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Interesting points. Would you say that the "elite" category is fixed? SA might be a good example to challenge this - how many of those who are in the leadership roles would have been outside of the elite in earlier days? They may now be blacks - probably as you note part of the black elite - or whites whose political affiliations/values are liberal but who have access to higher education, so wealth and some connections. Even still, these categories of the elite - both of whom would likely have been excluded from an earlier form of SA elite, as I imagine would most of the women in leadership roles - are an expansion of the category.

On a theoretical level, concentration of power among elites is meaningful only if there is a consistency in who defines the elites - running a major company will presumably always make one rich and powerful, hence by definition part of the elite; the question is whether that elite is comprised of people whose avenues to enter it were closed or open at birth.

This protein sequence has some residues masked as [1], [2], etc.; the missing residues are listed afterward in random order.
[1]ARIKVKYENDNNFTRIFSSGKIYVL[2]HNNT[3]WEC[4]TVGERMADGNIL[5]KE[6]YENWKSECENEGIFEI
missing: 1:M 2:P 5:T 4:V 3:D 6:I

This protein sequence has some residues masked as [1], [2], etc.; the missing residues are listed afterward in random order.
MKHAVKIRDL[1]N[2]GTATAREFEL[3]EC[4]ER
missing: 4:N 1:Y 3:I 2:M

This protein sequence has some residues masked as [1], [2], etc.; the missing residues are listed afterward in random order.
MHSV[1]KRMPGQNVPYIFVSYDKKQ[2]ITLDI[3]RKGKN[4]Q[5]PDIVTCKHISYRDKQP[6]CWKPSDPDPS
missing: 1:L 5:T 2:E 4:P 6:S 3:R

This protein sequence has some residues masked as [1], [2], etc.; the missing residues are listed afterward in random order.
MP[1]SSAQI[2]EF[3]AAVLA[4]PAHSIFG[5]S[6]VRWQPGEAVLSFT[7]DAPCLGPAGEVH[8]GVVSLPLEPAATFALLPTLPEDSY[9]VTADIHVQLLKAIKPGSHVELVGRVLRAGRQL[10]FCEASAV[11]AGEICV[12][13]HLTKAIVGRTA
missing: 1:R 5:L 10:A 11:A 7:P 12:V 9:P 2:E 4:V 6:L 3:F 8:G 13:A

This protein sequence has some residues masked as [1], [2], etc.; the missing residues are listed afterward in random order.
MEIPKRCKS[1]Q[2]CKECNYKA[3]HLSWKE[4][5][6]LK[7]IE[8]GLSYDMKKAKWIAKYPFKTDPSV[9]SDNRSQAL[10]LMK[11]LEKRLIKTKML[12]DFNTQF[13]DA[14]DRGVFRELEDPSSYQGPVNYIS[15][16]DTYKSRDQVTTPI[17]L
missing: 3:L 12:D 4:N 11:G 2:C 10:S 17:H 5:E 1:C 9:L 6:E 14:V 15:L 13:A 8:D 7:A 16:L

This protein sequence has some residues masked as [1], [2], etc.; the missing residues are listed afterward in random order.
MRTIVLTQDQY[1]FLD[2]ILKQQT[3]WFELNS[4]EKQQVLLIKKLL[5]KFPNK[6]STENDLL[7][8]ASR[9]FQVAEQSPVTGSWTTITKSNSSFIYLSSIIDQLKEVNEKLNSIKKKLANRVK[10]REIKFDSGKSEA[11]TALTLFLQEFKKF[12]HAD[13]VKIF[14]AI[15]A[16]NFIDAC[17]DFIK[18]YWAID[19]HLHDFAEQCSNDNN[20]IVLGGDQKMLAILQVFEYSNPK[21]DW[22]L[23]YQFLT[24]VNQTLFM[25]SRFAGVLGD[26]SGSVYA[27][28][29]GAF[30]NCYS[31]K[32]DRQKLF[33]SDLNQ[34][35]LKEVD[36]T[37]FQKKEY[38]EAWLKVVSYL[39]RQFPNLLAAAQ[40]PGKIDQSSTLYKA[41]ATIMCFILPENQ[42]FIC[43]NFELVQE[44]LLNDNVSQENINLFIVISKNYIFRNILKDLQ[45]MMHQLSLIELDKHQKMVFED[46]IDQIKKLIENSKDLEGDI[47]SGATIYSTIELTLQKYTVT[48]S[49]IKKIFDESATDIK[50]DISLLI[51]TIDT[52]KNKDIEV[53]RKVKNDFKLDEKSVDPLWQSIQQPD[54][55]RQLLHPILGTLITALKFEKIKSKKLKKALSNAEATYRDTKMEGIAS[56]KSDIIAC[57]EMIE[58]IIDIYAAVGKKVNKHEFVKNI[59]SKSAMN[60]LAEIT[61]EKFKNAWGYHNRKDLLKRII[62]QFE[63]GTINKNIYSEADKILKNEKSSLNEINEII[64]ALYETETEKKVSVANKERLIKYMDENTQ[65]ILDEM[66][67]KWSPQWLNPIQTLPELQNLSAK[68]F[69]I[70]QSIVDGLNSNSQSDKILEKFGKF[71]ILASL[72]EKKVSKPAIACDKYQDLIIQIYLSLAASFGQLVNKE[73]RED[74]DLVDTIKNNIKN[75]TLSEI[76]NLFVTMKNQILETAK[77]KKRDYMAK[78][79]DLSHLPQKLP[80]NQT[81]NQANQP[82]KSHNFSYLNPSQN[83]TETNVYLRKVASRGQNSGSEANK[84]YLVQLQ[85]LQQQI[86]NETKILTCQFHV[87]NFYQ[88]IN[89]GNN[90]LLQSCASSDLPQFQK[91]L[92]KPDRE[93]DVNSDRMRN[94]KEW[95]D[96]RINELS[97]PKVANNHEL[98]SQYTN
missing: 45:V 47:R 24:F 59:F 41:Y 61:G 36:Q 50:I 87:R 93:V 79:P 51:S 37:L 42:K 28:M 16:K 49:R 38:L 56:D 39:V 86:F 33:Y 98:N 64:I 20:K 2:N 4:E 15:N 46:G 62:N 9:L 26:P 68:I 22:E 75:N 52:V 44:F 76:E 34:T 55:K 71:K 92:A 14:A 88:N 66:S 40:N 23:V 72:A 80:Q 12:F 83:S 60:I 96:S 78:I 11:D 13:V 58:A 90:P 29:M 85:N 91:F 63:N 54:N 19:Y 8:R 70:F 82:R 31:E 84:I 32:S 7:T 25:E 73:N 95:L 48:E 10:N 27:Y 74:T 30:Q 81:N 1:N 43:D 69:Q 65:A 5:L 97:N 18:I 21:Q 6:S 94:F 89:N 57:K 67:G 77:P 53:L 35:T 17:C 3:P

Also, there is perhaps some value in most practitioners' eyes in suggesting that meritocracy matters in modulating how elitism happens. Promoting a norm to look to advanced degrees as a notion of merit, for example, is probably seen as valuable even if it is not replacing the current elite's neighbors and relatives with a new population, because it at least lists an objective criteria for inclusion that anyone could attain, and creates a sense that appointments on the basis of kinship to someone without the right degree are in some way sub-optimal or even shameful. To see if it mattered, you'd have to see if norms did change, and if those changing norms affected the decisions of boards of directors over time.

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